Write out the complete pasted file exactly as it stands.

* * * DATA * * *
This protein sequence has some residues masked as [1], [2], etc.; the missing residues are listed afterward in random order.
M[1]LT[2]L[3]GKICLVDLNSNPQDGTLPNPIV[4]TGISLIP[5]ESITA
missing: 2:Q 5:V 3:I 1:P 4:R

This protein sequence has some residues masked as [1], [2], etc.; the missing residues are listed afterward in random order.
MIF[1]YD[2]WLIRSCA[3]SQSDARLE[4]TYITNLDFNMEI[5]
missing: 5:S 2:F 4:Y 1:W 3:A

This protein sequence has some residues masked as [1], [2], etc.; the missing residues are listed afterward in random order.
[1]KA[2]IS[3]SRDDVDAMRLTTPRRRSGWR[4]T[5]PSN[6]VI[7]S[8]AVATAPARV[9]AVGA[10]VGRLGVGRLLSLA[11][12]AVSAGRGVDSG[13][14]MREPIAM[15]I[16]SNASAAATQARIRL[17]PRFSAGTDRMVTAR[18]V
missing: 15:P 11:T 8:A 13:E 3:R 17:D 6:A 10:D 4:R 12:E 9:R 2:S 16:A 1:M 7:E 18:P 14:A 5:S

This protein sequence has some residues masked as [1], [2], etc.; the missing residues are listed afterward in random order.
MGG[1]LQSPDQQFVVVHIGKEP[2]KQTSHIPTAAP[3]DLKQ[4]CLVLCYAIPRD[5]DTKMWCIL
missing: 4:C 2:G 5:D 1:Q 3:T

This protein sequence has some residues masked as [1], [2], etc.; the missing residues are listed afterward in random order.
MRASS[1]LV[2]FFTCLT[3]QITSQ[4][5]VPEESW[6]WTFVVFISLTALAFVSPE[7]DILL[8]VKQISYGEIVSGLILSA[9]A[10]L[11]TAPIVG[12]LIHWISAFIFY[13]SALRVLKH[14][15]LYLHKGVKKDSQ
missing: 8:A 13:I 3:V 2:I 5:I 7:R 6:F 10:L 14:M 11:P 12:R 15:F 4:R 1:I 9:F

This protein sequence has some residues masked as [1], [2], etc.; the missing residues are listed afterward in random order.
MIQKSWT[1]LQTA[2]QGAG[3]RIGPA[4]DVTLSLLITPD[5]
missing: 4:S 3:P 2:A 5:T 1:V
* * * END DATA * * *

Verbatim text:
This protein sequence has some residues masked as [1], [2], etc.; the missing residues are listed afterward in random order.
M[1]LT[2]L[3]GKICLVDLNSNPQDGTLPNPIV[4]TGISLIP[5]ESITA
missing: 2:Q 5:V 3:I 1:P 4:R

This protein sequence has some residues masked as [1], [2], etc.; the missing residues are listed afterward in random order.
MIF[1]YD[2]WLIRSCA[3]SQSDARLE[4]TYITNLDFNMEI[5]
missing: 5:S 2:F 4:Y 1:W 3:A

This protein sequence has some residues masked as [1], [2], etc.; the missing residues are listed afterward in random order.
[1]KA[2]IS[3]SRDDVDAMRLTTPRRRSGWR[4]T[5]PSN[6]VI[7]S[8]AVATAPARV[9]AVGA[10]VGRLGVGRLLSLA[11][12]AVSAGRGVDSG[13][14]MREPIAM[15]I[16]SNASAAATQARIRL[17]PRFSAGTDRMVTAR[18]V
missing: 15:P 11:T 8:A 13:E 3:R 17:D 6:A 10:D 4:R 12:E 9:R 2:S 16:A 1:M 7:E 18:P 14:A 5:S

This protein sequence has some residues masked as [1], [2], etc.; the missing residues are listed afterward in random order.
MGG[1]LQSPDQQFVVVHIGKEP[2]KQTSHIPTAAP[3]DLKQ[4]CLVLCYAIPRD[5]DTKMWCIL
missing: 4:C 2:G 5:D 1:Q 3:T

This protein sequence has some residues masked as [1], [2], etc.; the missing residues are listed afterward in random order.
MRASS[1]LV[2]FFTCLT[3]QITSQ[4][5]VPEESW[6]WTFVVFISLTALAFVSPE[7]DILL[8]VKQISYGEIVSGLILSA[9]A[10]L[11]TAPIVG[12]LIHWISAFIFY[13]SALRVLKH[14][15]LYLHKGVKKDSQ
missing: 8:A 13:I 3:V 2:I 5:I 7:R 6:F 10:L 14:M 11:P 12:R 15:F 4:R 1:I 9:F

This protein sequence has some residues masked as [1], [2], etc.; the missing residues are listed afterward in random order.
MIQKSWT[1]LQTA[2]QGAG[3]RIGPA[4]DVTLSLLITPD[5]
missing: 4:S 3:P 2:A 5:T 1:V